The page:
Making informed travel decisions when the weather makes the roads treacherous can be difficult if you’re not sure whose advice to trust. Luckily, some states have Pathfinder to help travelers understand the weather situation.
Pathfinder is a Federal Highway Administration (FHWA) program that brings together state departments of transportation, the National Weather Service (NWS) and private weather providers to help create consistent messaging to the traveling public during adverse weather events. Pathfinder was born out of the success of the coordination between the Utah DOT and the Salt Lake City NWS forecast office during the 2002 Winter Olympics. This partnership was documented with the help of the FHWA and then used by Nevada and Wyoming to implement Pathfinder in their respective states. A refined document then became the Pathfinder Implementation Plan.
Iteris at the forefront
Being the private weather provider for Wyoming at the time, Iteris had a seat at the table as the Pathfinder Implementation Plan was being refined. Several other private vendors also had a hand in the document, along with multiple state DOTs and NWS offices. The document gives insight and guidelines on how to set up the program within a state while also sharing some of the best practices. Iteris is currently involved with the Pathfinder program in four different states, with a possible fifth state starting sometime this winter.
While not all states that participate in the Pathfinder program have the same guidelines and expectations, there are similarities between the states. Each state has some kind of messaging client that is used to facilitate conversation between all of the involved parties. Much of the initial collaboration is done using a designated NWS chatroom, where discussions can be had with only the parties involved. When a major weather event is forecast, a conference call is set up between the state, the NWS and Iteris. Typically, these calls begin with a weather forecast from the NWS followed by a pavement forecast from Iteris. After the forecasts are disseminated and any questions are answered, the state discusses how they want to message the storm. Depending on the state and its assets, messaging can range from simple press releases and social media campaigns to displaying severe weather messaging on dynamic messaging signs across the state.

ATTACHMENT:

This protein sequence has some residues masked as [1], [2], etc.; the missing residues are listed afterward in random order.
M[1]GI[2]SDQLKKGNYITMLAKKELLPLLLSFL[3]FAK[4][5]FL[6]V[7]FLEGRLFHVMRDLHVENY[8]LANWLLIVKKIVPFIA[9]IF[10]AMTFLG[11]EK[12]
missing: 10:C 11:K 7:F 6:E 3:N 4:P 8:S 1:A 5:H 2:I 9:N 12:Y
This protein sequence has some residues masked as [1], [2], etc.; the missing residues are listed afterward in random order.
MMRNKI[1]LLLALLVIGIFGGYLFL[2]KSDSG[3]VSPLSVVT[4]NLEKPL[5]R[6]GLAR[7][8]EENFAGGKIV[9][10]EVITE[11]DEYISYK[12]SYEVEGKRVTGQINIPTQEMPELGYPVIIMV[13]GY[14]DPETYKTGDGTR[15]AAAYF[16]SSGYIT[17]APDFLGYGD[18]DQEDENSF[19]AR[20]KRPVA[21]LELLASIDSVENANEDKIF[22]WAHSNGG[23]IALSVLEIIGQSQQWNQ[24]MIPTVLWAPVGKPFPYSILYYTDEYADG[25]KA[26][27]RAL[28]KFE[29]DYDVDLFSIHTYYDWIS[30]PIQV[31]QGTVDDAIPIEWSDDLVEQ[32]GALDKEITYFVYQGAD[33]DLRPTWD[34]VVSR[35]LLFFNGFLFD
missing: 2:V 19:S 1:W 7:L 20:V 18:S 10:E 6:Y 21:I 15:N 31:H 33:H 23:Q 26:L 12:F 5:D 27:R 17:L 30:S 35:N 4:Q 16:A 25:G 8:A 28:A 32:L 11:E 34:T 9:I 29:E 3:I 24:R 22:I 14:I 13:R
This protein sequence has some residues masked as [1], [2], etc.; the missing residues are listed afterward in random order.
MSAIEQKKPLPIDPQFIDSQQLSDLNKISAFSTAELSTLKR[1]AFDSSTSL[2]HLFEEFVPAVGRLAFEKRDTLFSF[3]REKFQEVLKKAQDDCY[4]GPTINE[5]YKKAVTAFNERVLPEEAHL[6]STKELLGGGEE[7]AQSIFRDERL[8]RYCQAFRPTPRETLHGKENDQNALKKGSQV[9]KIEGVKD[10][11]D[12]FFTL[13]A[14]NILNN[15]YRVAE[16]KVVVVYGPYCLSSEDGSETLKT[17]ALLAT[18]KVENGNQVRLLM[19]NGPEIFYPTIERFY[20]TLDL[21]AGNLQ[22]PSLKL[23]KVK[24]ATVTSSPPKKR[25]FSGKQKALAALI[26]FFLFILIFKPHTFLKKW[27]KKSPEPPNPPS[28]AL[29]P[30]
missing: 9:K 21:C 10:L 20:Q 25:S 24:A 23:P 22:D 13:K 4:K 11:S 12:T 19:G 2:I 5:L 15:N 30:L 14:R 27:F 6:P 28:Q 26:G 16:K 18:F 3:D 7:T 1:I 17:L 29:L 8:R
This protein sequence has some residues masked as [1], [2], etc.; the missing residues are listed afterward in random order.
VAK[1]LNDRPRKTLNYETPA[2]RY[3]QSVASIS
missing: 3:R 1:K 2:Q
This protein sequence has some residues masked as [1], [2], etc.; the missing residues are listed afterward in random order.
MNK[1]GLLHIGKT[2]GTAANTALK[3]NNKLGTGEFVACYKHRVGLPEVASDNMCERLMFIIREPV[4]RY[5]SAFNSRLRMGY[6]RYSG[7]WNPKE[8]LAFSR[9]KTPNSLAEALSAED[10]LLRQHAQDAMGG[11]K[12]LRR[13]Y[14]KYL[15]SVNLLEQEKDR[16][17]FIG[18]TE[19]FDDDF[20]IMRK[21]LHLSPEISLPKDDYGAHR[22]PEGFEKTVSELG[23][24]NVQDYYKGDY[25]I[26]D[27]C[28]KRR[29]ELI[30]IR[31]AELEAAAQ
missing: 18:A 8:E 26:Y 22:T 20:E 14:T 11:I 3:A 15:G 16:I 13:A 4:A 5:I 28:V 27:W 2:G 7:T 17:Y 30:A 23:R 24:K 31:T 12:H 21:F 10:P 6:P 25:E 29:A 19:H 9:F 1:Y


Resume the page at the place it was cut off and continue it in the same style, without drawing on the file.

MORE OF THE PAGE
Each state that participates in the Pathfinder program has to overcome challenges for the program to be successful. Some of the challenges are inherent to the nature of the program. For example, a high degree of uncertainty in the forecast and how it will impact travel can make it difficult to come to a unified message. Likewise, if the forecast changes during an event, notifying the public could be a challenge, especially if the impacted state does not have a 24/7 traffic operations center. Another challenge is simply what qualifies as a Pathfinder event. A six-inch snowstorm with no wind may not be as impactful as two inches of snow with blizzard conditions. While each state has a set of guidelines as to what is considered a Pathfinder-worthy event, it is often the borderline events that cause the most headaches.
The collaboration between the entities involved in Pathfinder has been positive for both the states and the travelers who pass through them. The program was set up to help the public make informed travel decisions by forming a consistent message from all involved. It is more likely that the traveling public will change their plans if they hear a consistent message from several agencies. Keeping people safe in adverse weather is definitely worth the extra time and effort given by the forecasters at Iteris.
For additional information on Pathfinder, please visit:
About the Authors:
Rob Pinard has over 20 years of surface transportation weather forecasting experience and is currently the Forecast Operations Manager for Iteris. Mr. Pinard sees to the day to day operations within the weather operations group and continues to work rotating forecast shifts.
Joseph Urh is a forecast meteorologist in Iteris’ Weather Operations Center in Grand Forks, North Dakota.